We cross through field and wooded paths. We duck under trees and jump fallen logs. Merlin stops to drink from the creek and splash in the water. We hear the cries of a red tail hawk and both of us look up to see a juvenile bald eagle fly above us. There is drama in the skies, but here on land there’s just a horse, a girl, and some cottontails in the brush. No signs of young bears but the plott hound hunters are out and about. I see the trucks with the dogs in box crates in the beds and know they are out baiting bears and training their dogs to tree them. I don’t know enough about bear hunting to have an opinion on it, but I know I don’t want those dogs near my farm again. Last year they tore apart the chicken tractors and tried to eat $600 worth of meat birds for sport. Bear dogs my ass.
I ride home and feel good. So good I throw on running gear and head out for 6.5 miles. I'm fine with admitting right here, right now, that this was a stupid idea.
I love running but the temperature and humidity had risen hard and fast. It's easy to not notice in the shade of mountain trails on a horse. But by the time I was pounding the pavement I had spent a morning doing farm chores, freelance work, and trail riding all on one energy bar and two cups of coffee. I should have at least drank some water before I headed out with my old iPod nano. I didn't. I was on a pony high and feeling summer in my bloodstream. I just wanted more heat.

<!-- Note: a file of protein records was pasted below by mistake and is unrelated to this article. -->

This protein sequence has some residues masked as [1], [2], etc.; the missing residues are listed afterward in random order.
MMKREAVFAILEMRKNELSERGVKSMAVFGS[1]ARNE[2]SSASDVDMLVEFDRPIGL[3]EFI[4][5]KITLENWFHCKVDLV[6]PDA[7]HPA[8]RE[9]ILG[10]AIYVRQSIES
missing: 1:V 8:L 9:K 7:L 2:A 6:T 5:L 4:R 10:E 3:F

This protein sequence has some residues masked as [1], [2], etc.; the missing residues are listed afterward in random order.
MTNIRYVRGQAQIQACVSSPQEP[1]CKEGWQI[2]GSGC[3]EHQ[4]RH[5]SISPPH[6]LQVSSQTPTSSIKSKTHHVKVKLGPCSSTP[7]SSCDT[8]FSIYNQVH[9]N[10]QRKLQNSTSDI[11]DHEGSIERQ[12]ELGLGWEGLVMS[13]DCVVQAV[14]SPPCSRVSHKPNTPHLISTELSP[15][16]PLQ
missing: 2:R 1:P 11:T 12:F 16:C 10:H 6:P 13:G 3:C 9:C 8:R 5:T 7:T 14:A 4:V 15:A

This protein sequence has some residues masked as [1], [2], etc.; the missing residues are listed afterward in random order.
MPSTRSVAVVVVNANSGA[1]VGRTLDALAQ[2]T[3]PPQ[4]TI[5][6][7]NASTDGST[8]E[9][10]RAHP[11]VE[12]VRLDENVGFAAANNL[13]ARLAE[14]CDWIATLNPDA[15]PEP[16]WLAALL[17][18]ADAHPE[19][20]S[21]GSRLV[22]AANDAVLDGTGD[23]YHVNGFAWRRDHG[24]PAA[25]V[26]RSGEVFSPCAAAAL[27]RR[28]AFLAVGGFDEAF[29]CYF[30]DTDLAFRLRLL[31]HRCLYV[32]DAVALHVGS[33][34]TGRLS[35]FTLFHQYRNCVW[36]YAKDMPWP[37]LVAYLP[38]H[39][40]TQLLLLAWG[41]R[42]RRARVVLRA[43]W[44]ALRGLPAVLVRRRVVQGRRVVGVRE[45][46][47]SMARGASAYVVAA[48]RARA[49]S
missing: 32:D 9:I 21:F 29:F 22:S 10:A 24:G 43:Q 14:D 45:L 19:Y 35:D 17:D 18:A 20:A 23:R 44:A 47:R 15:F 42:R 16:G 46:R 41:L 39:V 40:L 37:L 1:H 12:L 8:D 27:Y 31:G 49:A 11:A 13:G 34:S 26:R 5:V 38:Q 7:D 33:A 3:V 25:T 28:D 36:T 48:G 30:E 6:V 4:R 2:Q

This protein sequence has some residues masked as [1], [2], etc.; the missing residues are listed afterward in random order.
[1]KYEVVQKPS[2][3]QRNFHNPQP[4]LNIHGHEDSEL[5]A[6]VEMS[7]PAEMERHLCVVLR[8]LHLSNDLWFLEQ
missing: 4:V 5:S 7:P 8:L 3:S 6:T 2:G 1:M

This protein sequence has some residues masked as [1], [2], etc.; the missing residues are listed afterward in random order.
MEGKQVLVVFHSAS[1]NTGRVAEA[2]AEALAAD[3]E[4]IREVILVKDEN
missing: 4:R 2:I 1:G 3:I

About an hour into the run I realized my headache was back and I was ready to throw up. This isn't normal. Monday I ran 13 miles without so much as a side stitch, but this morning I was low on energy, sweating bullets, and very dehydrated. I ran home feeling dizzy. When I got there I sat in the shade of the large maple and felt my heart rate slow down as I counted slow breathing. My skin cascaded in goosebumps as I shivered through the cooling down process of body temperature regulation. It's a weird thing, to feel yourself get chills on an 88-degree afternoon with 78% humidity. Too hot, not enough fuel, alcohol the night before and coffee in the morning and zero water. I told you it as a stupid idea.